https://coinlib.io/coin/RSReserve+Rights#analysis
https://coinlib.io/coin/ARDArdor#analysis
https://coinlib.io/coin/GNO/Gnosis#analysis
https://coinlib.io/coin/ENG/Enigma#analysis
https://coinlib.io/coin/HSHshare#analysis
https://coinlib.io/coin/MATIC/Matic+Network#analysis
https://coinlib.io/coin/FTM/Fantom+Token#analysis
https://coinlib.io/coin/ETN/Electroneum#analysis
https://coinlib.io/coin/STRAT/Stratis#analysis
https://coinlib.io/coin/GUSD/Gemini+Dollar#analysis
https://coinlib.io/coin/WIC/WaykiChain#analysis
https://coinlib.io/coin/VSYS/V+Systems#analysis
https://coinlib.io/coin/XIN/Mixin#analysis
https://coinlib.io/coin/CVCC/CryptoVerificationCoin#analysis
https://coinlib.io/coin/CENNZ/Centrality#analysis
https://coinlib.io/coin/TOMO/TomoCoin#analysis
https://coinlib.io/coin/HDAC/Hyundai+DAC#analysis
https://coinlib.io/coin/ARK/ARK#analysis
https://coinlib.io/coin/GXC/Gx+Coin#analysis
https://coinlib.io/coin/MAID/MaidSafe+Coin#analysis
https://coinlib.io/coin/AE/Aeternity#analysis
https://coinlib.io/coin/AION/Aion#analysis
https://coinlib.io/coin/ZEN/Horizen#analysis
https://coinlib.io/coin/SYS/Syscoin#analysis
https://coinlib.io/coin/GXS/GXShares#analysis
https://coinlib.io/coin/WAN/Wanchain#analysis
https://coinlib.io/coin/REV/Revain#analysis
https://coinlib.io/coin/THEX/THEX#analysis
https://coinlib.io/coin/POWPower+Ledger#analysis
https://coinlib.io/coin/SOLVE/SOLVE#analysis
https://coinlib.io/coin/TFUEL/Theta+Fuel#analysis
https://coinlib.io/coin/MLN/Melon#analysis
https://coinlib.io/coin/NPXS/Pundi+X#analysis
https://coinlib.io/coin/AGI/SingularityNET#analysis
https://coinlib.io/coin/UBT/Unibright#analysis
https://coinlib.io/coin/ELA/Elastos#analysis
https://coinlib.io/coin/DGTX/Digitex+Futures#analysis
https://coinlib.io/coin/DATA/Streamr+DATAcoin#analysis
https://coinlib.io/coin/QSP/Quantstamp#analysis
https://coinlib.io/coin/XZC/ZCoin#analysis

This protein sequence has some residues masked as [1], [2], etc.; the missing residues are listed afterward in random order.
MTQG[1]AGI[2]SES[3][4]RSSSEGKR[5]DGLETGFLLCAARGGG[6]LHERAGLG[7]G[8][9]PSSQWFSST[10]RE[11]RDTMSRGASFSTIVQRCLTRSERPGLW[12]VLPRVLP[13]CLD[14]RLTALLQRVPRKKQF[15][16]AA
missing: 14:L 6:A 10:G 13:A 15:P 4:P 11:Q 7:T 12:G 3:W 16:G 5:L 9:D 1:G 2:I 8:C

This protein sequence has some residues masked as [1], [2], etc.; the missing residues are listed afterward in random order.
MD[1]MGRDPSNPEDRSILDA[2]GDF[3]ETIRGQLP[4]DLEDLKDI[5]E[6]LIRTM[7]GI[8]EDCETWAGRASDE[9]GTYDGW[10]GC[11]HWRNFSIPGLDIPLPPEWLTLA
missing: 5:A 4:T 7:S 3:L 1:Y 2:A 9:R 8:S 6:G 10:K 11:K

https://coinlib.io/coin/RDD/ReddCoin#analysis
https://coinlib.io/coin/RCN/Ripio#analysis
https://coinlib.io/coin/ORBS/Orbis#analysis
https://coinlib.io/coin/BCN/ByteCoin#analysis
https://coinlib.io/coin/BLZ/Bluzelle#analysis
https://coinlib.io/coin/VEST/Vestchain#analysis
https://coinlib.io/coin/PIVX/PIVX+Coin#analysis
https://coinlib.io/coin/NULS/NULS#analysis
https://coinlib.io/coin/LOOM/Loom+Network#analysis
https://coinlib.io/coin/XDCE/XinFin+Coin#analysis
https://coinlib.io/coin/CRPT/Crypterium#analysis
https://coinlib.io/coin/FUN/FunFair#analysis
https://coinlib.io/coin/WTC/Waltonchain#analysis
https://coinlib.io/coin/NAS/Nebulas+Token#analysis
https://coinlib.io/coin/REQ/Request+Network#analysis
https://coinlib.io/coin/AST/AirSwap#analysis
https://coinlib.io/coin/LAMB/Lambda#analysis
https://coinlib.io/coin/GAS/Gas#analysis
https://coinlib.io/coin/DAG/Constellation#analysis
https://coinlib.io/coin/XSN/Stakenet#analysis
https://coinlib.io/coin/GNX/Genaro+Network#analysis
https://coinlib.io/coin/CTXC/Cortex#analysis
https://coinlib.io/coin/IGNIS/Ignis#analysis
https://coinlib.io/coin/DENT/Dent#analysis
https://coinlib.io/coin/IOTX/IoTeX#analysis
https://coinlib.io/coin/CELCeler+Network#analysis
https://coinlib.io/coin/XHV/Haven+Protocol#analysis
https://coinlib.io/coin/ETP/Metaverse#analysis
https://coinlib.io/coin/CND/Cindicator#analysis
https://coinlib.io/coin/FSN/Fusion#analysis
https://coinlib.io/coin/PPT/Populous#analysis
https://coinlib.io/coin/FOForce+Network#analysis
https://coinlib.io/coin/QASH/QASH#analysis
https://coinlib.io/coin/NIM/Nimiq#analysis
https://coinlib.io/coin/GRS/Groestlcoin#analysis
https://coinlib.io/coin/ABT/Arcblock#analysis
https://coinlib.io/coin/KBC/KaratGold+Coin#analysis
https://coinlib.io/coin/FCT/Factom#analysis
https://coinlib.io/coin/DRGN/Dragonchain#analysis
https://coinlib.io/coin/NXS/Nexus#analysis
https://coinlib.io/coin/LA/LAToken#analysis
https://coinlib.io/coin/RDN/Raiden+Network#analysis
https://coinlib.io/coin/ZAP/Zap#analysis
https://coinlib.io/coin/VTC/VertCoin#analysis
https://coinlib.io/coin/APL/Apollo+Currency#analysis
https://coinlib.io/coin/STORM/Storm#analysis
https://coinlib.io/coin/ADX/AdEx#analysis
https://coinlib.io/coin/MTL/Metal#analysis